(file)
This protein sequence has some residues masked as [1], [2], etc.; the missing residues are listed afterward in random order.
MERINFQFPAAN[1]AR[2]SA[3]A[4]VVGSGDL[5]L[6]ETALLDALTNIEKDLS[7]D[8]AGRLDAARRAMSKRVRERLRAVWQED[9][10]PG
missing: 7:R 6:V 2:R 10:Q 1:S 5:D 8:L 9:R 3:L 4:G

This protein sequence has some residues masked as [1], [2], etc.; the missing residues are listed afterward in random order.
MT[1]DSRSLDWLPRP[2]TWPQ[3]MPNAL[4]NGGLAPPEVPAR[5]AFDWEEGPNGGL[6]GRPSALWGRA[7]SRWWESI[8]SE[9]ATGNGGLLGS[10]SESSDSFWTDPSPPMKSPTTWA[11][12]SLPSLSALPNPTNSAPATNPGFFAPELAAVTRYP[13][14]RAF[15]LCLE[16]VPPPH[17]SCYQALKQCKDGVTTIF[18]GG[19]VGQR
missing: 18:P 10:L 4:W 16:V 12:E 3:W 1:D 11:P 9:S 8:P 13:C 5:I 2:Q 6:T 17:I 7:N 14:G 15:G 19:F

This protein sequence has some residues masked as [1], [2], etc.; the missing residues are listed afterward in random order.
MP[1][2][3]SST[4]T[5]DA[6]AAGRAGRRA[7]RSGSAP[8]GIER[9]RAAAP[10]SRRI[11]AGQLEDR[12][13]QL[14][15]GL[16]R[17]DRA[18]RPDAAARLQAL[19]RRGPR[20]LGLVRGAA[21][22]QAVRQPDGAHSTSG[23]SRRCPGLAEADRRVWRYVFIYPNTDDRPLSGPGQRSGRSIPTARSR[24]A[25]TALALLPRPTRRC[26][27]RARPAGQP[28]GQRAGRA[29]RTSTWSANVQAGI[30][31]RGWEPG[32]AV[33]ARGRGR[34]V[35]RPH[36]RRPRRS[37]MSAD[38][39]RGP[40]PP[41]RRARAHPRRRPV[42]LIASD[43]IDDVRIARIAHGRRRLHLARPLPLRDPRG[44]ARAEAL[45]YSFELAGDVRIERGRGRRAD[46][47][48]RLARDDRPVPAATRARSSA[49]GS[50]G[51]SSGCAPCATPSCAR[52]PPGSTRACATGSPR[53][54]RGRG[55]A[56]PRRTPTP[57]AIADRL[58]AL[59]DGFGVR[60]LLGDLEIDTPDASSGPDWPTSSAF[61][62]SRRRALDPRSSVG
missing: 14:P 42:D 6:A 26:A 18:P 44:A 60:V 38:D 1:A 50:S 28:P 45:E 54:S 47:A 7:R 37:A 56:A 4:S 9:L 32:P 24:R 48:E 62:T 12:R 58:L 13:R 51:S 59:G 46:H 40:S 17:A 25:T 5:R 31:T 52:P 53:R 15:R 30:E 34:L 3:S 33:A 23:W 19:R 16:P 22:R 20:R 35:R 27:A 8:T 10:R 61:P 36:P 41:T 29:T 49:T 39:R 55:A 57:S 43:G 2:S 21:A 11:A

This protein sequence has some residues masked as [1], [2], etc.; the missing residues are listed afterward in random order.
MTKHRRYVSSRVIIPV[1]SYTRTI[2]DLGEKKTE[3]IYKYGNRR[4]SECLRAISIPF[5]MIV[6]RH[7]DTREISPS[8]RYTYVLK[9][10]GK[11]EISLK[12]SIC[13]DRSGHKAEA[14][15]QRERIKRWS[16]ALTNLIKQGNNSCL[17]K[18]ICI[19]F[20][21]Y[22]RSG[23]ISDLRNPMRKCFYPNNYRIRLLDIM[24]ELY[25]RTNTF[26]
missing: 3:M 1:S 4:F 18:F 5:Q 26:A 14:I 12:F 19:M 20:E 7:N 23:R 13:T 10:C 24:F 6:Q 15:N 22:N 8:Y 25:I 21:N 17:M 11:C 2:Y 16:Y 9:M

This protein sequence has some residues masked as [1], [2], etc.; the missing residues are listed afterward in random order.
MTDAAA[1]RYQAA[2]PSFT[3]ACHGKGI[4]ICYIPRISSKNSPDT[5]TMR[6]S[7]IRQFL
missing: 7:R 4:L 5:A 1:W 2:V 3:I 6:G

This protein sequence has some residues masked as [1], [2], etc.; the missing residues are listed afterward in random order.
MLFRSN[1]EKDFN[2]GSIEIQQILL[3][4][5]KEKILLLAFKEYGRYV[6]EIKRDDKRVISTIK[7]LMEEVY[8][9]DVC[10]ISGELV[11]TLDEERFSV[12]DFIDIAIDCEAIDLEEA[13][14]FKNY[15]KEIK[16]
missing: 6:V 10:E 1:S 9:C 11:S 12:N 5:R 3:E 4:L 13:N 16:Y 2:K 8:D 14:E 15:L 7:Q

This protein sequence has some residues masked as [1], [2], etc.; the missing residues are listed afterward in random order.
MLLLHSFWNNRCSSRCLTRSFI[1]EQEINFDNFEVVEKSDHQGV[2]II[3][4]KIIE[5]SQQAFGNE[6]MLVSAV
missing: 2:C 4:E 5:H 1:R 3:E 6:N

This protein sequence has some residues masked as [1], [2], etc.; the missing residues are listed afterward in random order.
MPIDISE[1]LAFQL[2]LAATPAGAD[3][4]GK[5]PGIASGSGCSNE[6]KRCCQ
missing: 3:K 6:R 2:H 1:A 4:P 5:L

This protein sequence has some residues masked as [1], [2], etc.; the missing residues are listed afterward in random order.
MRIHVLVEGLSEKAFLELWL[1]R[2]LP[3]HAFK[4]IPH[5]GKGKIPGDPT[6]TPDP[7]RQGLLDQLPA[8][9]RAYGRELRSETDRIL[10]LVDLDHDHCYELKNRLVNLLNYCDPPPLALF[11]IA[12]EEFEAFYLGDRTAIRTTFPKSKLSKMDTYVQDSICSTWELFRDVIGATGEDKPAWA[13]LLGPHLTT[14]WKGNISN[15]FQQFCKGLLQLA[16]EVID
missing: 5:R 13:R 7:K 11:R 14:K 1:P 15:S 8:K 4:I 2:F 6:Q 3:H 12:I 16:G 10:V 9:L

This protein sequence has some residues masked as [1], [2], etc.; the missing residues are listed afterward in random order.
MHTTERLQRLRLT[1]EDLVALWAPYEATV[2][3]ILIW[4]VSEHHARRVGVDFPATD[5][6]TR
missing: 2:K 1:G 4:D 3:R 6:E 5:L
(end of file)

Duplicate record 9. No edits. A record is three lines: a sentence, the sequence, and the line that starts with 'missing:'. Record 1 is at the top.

This protein sequence has some residues masked as [1], [2], etc.; the missing residues are listed afterward in random order.
MRIHVLVEGLSEKAFLELWL[1]R[2]LP[3]HAFK[4]IPH[5]GKGKIPGDPT[6]TPDP[7]RQGLLDQLPA[8][9]RAYGRELRSETDRIL[10]LVDLDHDHCYELKNRLVNLLNYCDPPPLALF[11]IA[12]EEFEAFYLGDRTAIRTTFPKSKLSKMDTYVQDSICSTWELFRDVIGATGEDKPAWA[13]LLGPHLTT[14]WKGNISN[15]FQQFCKGLLQLA[16]EVID
missing: 5:R 13:R 7:K 11:R 14:K 1:P 15:S 8:K 4:I 2:F 6:Q 3:H 12:I 16:G 10:V 9:L